Ahmad Ulil Azmi, Iva Puspita, MMDEAH Hapsari, Nahwa Arkhaesi,Helmia Farida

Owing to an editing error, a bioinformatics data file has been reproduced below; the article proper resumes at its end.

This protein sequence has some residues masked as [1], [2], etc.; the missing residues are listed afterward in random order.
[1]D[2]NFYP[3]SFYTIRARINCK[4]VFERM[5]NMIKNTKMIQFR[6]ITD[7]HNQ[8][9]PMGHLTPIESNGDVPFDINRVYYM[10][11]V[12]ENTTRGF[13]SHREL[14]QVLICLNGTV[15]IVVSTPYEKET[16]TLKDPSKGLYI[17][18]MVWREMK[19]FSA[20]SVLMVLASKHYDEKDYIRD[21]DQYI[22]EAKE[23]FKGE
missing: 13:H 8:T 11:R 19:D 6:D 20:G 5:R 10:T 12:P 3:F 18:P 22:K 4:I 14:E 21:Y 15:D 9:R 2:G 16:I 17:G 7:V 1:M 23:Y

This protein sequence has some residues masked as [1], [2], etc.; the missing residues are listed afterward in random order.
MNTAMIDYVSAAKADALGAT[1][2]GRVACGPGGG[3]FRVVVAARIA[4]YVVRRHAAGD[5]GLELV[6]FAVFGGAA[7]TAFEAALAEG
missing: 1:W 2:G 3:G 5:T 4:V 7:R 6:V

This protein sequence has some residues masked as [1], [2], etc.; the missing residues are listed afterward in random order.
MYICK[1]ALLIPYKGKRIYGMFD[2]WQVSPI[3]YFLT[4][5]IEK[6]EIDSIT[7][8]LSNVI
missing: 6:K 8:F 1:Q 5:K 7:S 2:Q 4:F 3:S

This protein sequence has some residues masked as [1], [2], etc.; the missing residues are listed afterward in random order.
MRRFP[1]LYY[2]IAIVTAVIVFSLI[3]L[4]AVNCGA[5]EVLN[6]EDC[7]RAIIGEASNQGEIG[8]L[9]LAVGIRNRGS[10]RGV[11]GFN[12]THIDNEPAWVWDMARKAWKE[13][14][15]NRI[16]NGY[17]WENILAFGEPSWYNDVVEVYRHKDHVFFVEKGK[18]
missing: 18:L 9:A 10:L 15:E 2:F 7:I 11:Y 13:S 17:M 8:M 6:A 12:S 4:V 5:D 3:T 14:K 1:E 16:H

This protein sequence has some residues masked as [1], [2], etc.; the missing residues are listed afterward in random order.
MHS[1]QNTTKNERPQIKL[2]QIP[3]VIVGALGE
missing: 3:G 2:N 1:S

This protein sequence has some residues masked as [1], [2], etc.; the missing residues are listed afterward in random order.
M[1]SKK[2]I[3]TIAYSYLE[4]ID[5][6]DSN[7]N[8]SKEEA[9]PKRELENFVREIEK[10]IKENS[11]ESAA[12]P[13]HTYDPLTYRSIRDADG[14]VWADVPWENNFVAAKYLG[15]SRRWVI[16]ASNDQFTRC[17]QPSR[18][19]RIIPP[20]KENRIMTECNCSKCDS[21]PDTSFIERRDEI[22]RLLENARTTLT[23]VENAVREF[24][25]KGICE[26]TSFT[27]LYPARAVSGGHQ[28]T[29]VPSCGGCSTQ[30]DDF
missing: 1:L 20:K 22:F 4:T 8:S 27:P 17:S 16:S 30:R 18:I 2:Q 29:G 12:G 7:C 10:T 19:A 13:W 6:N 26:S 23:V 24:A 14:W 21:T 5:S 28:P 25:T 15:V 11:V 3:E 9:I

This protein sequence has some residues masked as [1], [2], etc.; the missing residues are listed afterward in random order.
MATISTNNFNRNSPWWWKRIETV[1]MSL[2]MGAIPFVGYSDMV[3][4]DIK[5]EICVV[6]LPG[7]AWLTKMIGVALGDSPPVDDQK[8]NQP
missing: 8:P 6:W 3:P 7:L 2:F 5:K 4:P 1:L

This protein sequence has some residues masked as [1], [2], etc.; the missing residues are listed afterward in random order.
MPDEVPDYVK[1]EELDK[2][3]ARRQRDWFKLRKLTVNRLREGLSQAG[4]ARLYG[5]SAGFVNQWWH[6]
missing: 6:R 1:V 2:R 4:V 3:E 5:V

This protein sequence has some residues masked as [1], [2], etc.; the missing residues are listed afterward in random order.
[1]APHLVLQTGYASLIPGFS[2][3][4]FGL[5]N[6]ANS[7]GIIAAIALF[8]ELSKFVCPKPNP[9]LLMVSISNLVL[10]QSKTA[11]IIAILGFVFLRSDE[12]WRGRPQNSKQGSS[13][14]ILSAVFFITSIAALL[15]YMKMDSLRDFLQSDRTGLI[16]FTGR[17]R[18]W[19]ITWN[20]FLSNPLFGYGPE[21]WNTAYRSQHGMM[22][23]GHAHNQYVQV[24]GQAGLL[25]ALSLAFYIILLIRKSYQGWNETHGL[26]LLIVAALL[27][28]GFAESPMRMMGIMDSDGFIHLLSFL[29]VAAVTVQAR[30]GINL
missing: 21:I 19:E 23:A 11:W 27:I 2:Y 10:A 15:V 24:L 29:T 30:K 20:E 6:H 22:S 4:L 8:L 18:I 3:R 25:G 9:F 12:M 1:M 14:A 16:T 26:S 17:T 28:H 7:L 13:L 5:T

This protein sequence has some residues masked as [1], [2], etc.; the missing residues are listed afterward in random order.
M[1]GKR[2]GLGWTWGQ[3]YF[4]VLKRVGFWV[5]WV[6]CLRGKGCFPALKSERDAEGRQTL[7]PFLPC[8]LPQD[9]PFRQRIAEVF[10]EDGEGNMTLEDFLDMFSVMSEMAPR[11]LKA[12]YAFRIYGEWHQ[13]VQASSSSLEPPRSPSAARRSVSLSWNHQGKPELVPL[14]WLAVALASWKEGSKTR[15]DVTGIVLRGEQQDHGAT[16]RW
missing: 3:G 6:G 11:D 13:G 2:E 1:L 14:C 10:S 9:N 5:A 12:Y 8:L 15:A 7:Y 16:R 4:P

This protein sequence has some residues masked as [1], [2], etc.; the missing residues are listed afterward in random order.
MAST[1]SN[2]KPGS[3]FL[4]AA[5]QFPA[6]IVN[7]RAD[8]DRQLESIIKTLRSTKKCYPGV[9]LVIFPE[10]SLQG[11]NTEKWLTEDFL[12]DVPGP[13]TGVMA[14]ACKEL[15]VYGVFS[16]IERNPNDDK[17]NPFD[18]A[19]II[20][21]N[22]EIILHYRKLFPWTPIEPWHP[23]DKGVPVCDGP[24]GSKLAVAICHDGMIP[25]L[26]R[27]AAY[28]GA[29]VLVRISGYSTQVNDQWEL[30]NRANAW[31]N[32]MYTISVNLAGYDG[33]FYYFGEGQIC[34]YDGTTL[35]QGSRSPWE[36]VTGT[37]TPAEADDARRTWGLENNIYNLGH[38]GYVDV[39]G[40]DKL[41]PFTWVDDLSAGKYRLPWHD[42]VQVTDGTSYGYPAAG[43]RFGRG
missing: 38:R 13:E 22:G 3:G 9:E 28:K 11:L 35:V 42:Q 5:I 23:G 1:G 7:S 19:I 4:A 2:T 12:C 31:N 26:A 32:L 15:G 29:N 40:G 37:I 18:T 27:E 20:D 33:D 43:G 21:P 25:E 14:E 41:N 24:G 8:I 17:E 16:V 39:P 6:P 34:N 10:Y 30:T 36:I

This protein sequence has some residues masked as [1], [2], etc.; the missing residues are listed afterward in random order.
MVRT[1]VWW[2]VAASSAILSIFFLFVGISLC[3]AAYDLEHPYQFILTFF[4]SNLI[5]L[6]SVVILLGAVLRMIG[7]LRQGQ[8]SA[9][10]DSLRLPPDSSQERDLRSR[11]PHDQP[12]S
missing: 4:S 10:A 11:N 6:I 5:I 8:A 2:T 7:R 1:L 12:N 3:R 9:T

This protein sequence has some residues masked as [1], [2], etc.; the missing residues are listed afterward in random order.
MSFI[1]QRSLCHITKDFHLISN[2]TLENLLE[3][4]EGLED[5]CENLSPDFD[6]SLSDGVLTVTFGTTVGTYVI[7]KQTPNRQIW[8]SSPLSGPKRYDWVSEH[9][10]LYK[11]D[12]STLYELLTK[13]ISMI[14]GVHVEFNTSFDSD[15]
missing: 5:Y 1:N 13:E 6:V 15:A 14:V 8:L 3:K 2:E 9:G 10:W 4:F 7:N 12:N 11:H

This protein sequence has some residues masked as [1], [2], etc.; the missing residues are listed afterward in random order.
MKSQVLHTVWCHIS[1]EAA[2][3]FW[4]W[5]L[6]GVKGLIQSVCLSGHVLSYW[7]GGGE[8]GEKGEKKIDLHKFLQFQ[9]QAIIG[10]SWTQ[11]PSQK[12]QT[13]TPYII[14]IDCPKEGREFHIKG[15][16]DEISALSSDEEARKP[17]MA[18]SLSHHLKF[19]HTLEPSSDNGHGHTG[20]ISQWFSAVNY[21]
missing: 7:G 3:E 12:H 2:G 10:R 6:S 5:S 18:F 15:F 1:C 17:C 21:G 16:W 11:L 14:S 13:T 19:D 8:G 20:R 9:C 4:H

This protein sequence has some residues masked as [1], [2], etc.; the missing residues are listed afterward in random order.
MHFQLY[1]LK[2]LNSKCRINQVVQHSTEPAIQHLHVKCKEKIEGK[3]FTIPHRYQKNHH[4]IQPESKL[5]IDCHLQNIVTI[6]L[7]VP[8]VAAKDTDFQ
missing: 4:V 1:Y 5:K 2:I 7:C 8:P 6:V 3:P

OBJECTIVE: Carbapenem resistance is a major and an on-going public health problem globally. This type of antimicrobial resistance, especially when mediated by transferable carbapenemase-encoding genes, is spreading rapidly causing serious outbreaks and dramatically limiting treatment options. Limited data are regarding infection caused by Carbapenem-resistant organisms (CRO) in Dr. Kariadi Hospital. METHOD: We conducted descriptive study by retrieving data from Microbiology Laboratory and medical records. Subjects were patients, aged 0-17 year-old, admitted to Pediatric Intensive Care Unit (PICU) and Neonatal Intensive Care Unit (NICU) between January 2015 and December 2018. Data analysis was carried out using chi-square of Fischer-exact where appropriate and logistic regression. RESULT: In total from 2015-2018, CROs were identified at 24 (1,8%) Out of 1.268 patients who had a positive culture. The prevalence of CRO increased from (1,3%) in 2015– to (2%) in 2018. The most frequently isolated CRO species was Klebsiella Pneumoniae (54%). The identified risk factors for CRO infection were ICU stay >15 days (OR 3.5, 95% CI 1.004 – 11.186; p=0.046) and mechanical ventilation (OR 3.8, 95% CI 1.108 – 13.468; p=0.032). CONCLUSIONS: The increasing incidence of CRO infection in PICU and NICU of Dr. Kariadi Hospital is a serious threat for patient care. Further ICU stay > 15 days and mechanical Ventilation are important risk factors. Prudent antibiotic use, the application of strict infection control measures, and the active surveillance for the presence of CRO infection are of the outmost importance to be implemented.